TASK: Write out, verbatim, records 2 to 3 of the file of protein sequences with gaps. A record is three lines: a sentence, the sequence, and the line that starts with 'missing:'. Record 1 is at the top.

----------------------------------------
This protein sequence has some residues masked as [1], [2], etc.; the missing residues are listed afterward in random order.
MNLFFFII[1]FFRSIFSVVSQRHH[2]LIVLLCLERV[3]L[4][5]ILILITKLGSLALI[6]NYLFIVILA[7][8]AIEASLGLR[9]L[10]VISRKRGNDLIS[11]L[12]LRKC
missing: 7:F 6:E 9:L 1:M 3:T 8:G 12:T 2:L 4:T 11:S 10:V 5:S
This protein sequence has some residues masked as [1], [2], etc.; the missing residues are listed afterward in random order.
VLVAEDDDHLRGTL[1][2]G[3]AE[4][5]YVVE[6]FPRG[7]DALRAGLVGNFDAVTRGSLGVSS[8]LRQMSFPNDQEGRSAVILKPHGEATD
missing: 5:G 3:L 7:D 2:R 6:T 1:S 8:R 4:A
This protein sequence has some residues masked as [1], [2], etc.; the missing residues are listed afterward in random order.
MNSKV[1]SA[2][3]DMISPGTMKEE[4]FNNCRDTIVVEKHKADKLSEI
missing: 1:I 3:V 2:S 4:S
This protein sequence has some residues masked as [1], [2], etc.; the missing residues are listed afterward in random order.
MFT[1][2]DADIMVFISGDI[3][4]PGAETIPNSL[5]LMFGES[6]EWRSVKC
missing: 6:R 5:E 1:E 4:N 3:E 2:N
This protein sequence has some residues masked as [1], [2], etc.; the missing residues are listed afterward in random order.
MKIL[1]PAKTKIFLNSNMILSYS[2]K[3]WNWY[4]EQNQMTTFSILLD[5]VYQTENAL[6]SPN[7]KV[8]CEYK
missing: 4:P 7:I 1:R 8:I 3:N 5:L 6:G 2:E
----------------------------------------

This protein sequence has some residues masked as [1], [2], etc.; the missing residues are listed afterward in random order.
VLVAEDDDHLRGTL[1][2]G[3]AE[4][5]YVVE[6]FPRG[7]DALRAGLVGNFDAVTRGSLGVSS[8]LRQMSFPNDQEGRSAVILKPHGEATD
missing: 5:G 3:L 7:D 2:R 6:T 1:S 8:R 4:A
This protein sequence has some residues masked as [1], [2], etc.; the missing residues are listed afterward in random order.
MNSKV[1]SA[2][3]DMISPGTMKEE[4]FNNCRDTIVVEKHKADKLSEI
missing: 1:I 3:V 2:S 4:S